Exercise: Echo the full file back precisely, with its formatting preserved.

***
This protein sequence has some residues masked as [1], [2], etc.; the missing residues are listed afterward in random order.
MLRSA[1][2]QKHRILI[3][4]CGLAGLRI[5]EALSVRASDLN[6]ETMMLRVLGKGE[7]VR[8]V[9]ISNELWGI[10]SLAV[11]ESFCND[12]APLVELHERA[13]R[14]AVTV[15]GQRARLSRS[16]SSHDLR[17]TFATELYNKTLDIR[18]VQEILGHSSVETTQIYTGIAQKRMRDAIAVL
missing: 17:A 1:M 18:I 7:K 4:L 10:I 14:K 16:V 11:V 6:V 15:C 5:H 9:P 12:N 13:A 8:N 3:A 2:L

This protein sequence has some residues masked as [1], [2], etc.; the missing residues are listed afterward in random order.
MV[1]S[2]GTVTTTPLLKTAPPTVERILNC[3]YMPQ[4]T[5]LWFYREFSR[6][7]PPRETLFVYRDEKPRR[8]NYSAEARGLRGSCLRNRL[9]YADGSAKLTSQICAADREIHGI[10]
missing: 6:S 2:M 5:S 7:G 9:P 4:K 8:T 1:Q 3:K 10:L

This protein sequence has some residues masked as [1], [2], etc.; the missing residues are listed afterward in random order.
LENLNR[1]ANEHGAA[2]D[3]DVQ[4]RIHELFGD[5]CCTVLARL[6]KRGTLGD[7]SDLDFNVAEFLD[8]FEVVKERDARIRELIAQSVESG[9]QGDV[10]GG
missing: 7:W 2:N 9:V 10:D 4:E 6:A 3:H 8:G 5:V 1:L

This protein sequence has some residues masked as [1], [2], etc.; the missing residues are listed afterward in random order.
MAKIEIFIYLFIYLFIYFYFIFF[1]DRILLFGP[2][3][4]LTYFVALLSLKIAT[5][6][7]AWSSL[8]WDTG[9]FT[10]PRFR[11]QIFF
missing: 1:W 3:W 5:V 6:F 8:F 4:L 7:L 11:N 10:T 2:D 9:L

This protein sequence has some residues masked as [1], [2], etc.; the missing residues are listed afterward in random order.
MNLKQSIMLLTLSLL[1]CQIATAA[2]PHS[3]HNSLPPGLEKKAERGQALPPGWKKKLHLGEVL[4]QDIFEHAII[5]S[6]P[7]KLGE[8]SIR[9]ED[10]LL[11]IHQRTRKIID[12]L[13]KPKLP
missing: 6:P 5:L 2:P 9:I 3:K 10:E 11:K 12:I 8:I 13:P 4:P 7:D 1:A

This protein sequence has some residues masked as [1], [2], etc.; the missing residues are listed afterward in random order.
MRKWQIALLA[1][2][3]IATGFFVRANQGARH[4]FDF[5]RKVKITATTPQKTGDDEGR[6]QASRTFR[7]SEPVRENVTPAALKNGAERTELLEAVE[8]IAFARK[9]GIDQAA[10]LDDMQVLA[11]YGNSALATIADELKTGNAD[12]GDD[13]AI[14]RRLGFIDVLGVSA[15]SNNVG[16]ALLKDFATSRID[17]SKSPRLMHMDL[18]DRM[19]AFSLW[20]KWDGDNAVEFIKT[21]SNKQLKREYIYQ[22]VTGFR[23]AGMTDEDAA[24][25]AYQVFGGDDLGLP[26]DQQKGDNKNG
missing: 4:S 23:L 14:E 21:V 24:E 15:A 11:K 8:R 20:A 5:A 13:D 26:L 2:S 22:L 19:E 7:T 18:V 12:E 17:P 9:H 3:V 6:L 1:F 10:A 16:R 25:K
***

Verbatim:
This protein sequence has some residues masked as [1], [2], etc.; the missing residues are listed afterward in random order.
MLRSA[1][2]QKHRILI[3][4]CGLAGLRI[5]EALSVRASDLN[6]ETMMLRVLGKGE[7]VR[8]V[9]ISNELWGI[10]SLAV[11]ESFCND[12]APLVELHERA[13]R[14]AVTV[15]GQRARLSRS[16]SSHDLR[17]TFATELYNKTLDIR[18]VQEILGHSSVETTQIYTGIAQKRMRDAIAVL
missing: 17:A 1:M 18:I 7:K 4:L 10:I 14:K 16:V 11:V 6:V 15:C 5:H 9:P 12:N 13:A 8:N 3:A 2:L

This protein sequence has some residues masked as [1], [2], etc.; the missing residues are listed afterward in random order.
MV[1]S[2]GTVTTTPLLKTAPPTVERILNC[3]YMPQ[4]T[5]LWFYREFSR[6][7]PPRETLFVYRDEKPRR[8]NYSAEARGLRGSCLRNRL[9]YADGSAKLTSQICAADREIHGI[10]
missing: 6:S 2:M 5:S 7:G 9:P 4:K 8:T 1:Q 3:K 10:L

This protein sequence has some residues masked as [1], [2], etc.; the missing residues are listed afterward in random order.
LENLNR[1]ANEHGAA[2]D[3]DVQ[4]RIHELFGD[5]CCTVLARL[6]KRGTLGD[7]SDLDFNVAEFLD[8]FEVVKERDARIRELIAQSVESG[9]QGDV[10]GG
missing: 7:W 2:N 9:V 10:D 4:E 6:A 3:H 8:G 5:V 1:L

This protein sequence has some residues masked as [1], [2], etc.; the missing residues are listed afterward in random order.
MAKIEIFIYLFIYLFIYFYFIFF[1]DRILLFGP[2][3][4]LTYFVALLSLKIAT[5][6][7]AWSSL[8]WDTG[9]FT[10]PRFR[11]QIFF
missing: 1:W 3:W 5:V 6:F 8:F 4:L 7:L 11:N 10:T 2:D 9:L

This protein sequence has some residues masked as [1], [2], etc.; the missing residues are listed afterward in random order.
MNLKQSIMLLTLSLL[1]CQIATAA[2]PHS[3]HNSLPPGLEKKAERGQALPPGWKKKLHLGEVL[4]QDIFEHAII[5]S[6]P[7]KLGE[8]SIR[9]ED[10]LL[11]IHQRTRKIID[12]L[13]KPKLP
missing: 6:P 5:L 2:P 9:I 3:K 10:E 11:K 12:I 8:I 13:P 4:P 7:D 1:A

This protein sequence has some residues masked as [1], [2], etc.; the missing residues are listed afterward in random order.
MRKWQIALLA[1][2][3]IATGFFVRANQGARH[4]FDF[5]RKVKITATTPQKTGDDEGR[6]QASRTFR[7]SEPVRENVTPAALKNGAERTELLEAVE[8]IAFARK[9]GIDQAA[10]LDDMQVLA[11]YGNSALATIADELKTGNAD[12]GDD[13]AI[14]RRLGFIDVLGVSA[15]SNNVG[16]ALLKDFATSRID[17]SKSPRLMHMDL[18]DRM[19]AFSLW[20]KWDGDNAVEFIKT[21]SNKQLKREYIYQ[22]VTGFR[23]AGMTDEDAA[24][25]AYQVFGGDDLGLP[26]DQQKGDNKNG
missing: 4:S 23:L 14:E 21:V 24:E 15:A 11:K 8:R 20:A 5:A 13:D 26:L 2:S 22:L 19:E 7:T 18:V 12:E 17:P 9:H 3:V 6:L 1:F 10:A 16:R 25:K